Identification of stage I non-small cell lung cancer patients at high risk for local recurrence following sublobar resection

John M. Varlotto*, Laura N. Medford-Davis, Abram Recht, John Flickinger, Nengliang Yao, Clayton Hess, Michael F. Reed, Jennifer Toth, Dani S. Zander, Malcolm M. DeCamp

*Corresponding author for this work

Research output: Contribution to journalArticlepeer-review

24 Scopus citations

Abstract

Objective: An increasing proportion of patients with stage I non-small cell lung cancer (NSCLC) is undergoing sublobar resection (L-). However, there is little information about the risks and correlates of local recurrence (LR) after such surgery, especially compared with patients undergoing lobectomy (L+). Methods: Ninety-three and 318 consecutive patients with stage I NSCLC underwent L- and L+, respectively, from 2000 to 2006. Median follow-up was 34 months. Results: In the L- group, the LR rates at 2, 3, and 5 years were 13%, 24%, and 40%, respectively. The risk of LR was significantly associated with tumor grade, tumor size, and T stage. The crude risk of LR was 33.8% (21 of 62) for patients whose tumors were grade > 2. In the L+ group, the LR rates at 2, 3, and 5 years were 14%, 19%, and 24%, respectively. The risk of LR significantly increased with increasing tumor size, length of hospital stay, and the presence of diabetes. The L- group experienced a significant increase in failure in the bronchial stump/staple line compared with the L+ group (10% vs 3%; P = .04) and nonsignificant trends toward increased ipsilateral hilar and subcarinal failure rates. Conclusions: Patients with stage I NSCLC who undergo L- have an increased risk of LR compared with patients undergoing L+, particularly when they have tumors grade ≥ 2 or tumor size. > 2 cm. If L- is considered, additional local therapy should be considered to reduce this risk of LR, especially with tumors grade ≥ 2 or size > 2 cm.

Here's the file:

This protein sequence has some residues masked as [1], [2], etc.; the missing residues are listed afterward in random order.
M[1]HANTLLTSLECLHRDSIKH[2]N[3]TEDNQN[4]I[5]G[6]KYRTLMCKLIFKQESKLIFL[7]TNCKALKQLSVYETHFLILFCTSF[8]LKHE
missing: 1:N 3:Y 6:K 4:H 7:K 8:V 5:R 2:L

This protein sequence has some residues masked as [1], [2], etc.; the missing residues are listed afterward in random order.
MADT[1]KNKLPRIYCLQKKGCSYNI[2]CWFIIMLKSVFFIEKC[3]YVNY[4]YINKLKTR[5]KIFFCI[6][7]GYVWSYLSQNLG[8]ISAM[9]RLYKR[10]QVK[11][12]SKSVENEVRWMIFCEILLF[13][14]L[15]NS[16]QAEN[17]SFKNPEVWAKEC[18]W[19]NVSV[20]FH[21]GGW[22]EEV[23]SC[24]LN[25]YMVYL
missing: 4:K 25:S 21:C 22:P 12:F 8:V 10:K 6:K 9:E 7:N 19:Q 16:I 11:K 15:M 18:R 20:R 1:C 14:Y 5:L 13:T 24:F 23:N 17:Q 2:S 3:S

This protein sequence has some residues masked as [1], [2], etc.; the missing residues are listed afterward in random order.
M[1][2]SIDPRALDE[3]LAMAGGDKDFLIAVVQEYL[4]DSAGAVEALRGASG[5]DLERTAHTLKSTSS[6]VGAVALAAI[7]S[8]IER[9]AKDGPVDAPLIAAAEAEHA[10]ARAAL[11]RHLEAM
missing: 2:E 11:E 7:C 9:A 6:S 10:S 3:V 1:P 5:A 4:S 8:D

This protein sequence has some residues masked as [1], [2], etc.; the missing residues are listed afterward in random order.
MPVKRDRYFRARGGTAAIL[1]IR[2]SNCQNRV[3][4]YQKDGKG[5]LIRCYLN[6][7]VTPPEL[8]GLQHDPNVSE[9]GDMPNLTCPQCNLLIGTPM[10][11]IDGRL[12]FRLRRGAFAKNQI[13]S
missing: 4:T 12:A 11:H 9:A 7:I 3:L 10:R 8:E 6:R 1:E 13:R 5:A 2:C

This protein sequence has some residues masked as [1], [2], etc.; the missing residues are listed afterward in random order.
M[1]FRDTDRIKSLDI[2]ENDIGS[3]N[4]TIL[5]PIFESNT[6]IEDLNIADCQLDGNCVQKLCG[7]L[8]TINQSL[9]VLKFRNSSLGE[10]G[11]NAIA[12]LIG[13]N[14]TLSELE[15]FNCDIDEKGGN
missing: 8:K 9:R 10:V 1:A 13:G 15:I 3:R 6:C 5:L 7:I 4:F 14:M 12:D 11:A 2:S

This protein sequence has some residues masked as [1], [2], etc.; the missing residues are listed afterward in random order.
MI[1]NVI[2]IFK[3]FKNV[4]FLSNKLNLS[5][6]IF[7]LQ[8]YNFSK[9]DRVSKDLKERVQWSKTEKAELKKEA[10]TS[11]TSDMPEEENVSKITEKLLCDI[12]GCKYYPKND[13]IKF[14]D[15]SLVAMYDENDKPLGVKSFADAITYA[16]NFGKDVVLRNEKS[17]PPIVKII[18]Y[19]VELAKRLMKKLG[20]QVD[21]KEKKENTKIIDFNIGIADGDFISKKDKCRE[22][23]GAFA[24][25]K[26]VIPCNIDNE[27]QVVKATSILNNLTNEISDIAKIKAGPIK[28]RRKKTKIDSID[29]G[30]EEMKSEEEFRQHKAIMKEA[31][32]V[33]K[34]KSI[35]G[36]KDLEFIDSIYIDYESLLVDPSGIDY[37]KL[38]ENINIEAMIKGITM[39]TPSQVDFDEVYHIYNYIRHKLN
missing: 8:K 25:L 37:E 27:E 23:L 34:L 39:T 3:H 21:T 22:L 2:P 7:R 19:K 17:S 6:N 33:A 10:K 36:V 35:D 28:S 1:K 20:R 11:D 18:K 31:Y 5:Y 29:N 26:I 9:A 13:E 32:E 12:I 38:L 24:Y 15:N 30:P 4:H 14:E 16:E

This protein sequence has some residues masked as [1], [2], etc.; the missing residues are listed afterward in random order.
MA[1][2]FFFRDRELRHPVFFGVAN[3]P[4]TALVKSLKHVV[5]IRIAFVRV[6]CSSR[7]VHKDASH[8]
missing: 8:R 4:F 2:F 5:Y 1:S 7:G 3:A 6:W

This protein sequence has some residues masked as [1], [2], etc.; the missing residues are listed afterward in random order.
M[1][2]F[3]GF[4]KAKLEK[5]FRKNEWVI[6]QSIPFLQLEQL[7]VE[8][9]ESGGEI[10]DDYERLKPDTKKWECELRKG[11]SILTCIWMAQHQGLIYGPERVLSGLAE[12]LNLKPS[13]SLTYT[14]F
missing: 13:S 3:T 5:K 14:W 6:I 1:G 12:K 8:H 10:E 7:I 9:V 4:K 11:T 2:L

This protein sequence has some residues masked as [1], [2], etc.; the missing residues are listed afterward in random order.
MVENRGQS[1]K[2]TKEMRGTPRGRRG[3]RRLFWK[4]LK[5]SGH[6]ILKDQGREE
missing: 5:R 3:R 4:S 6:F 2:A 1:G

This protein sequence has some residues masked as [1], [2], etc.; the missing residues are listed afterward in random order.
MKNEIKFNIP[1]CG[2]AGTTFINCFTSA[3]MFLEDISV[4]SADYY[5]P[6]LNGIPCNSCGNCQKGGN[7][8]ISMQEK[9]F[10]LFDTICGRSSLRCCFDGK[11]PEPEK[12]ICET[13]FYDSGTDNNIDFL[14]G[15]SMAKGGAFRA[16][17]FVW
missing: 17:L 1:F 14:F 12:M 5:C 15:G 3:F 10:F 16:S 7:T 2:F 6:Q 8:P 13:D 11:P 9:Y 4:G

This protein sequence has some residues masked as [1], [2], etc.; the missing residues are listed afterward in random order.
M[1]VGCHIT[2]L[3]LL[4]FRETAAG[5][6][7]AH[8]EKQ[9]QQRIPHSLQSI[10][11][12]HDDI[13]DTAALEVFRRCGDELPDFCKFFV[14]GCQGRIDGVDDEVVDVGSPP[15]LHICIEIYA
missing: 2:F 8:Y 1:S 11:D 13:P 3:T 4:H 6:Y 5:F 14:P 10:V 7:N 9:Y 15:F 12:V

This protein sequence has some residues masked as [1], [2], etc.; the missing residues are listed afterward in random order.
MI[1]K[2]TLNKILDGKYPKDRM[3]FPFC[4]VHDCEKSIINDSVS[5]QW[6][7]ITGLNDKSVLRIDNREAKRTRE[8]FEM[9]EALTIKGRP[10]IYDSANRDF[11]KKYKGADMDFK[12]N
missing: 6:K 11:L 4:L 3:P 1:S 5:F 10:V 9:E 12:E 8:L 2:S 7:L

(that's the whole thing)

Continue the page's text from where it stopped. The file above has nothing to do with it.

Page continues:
Original languageEnglish (US)
Pages (from-to)1365-1377
Number of pages13
JournalCHEST
Volume143
Issue number5
DOIs
StatePublished - May 2013

ASJC Scopus subject areas

  • Pulmonary and Respiratory Medicine
  • Critical Care and Intensive Care Medicine
  • Cardiology and Cardiovascular Medicine

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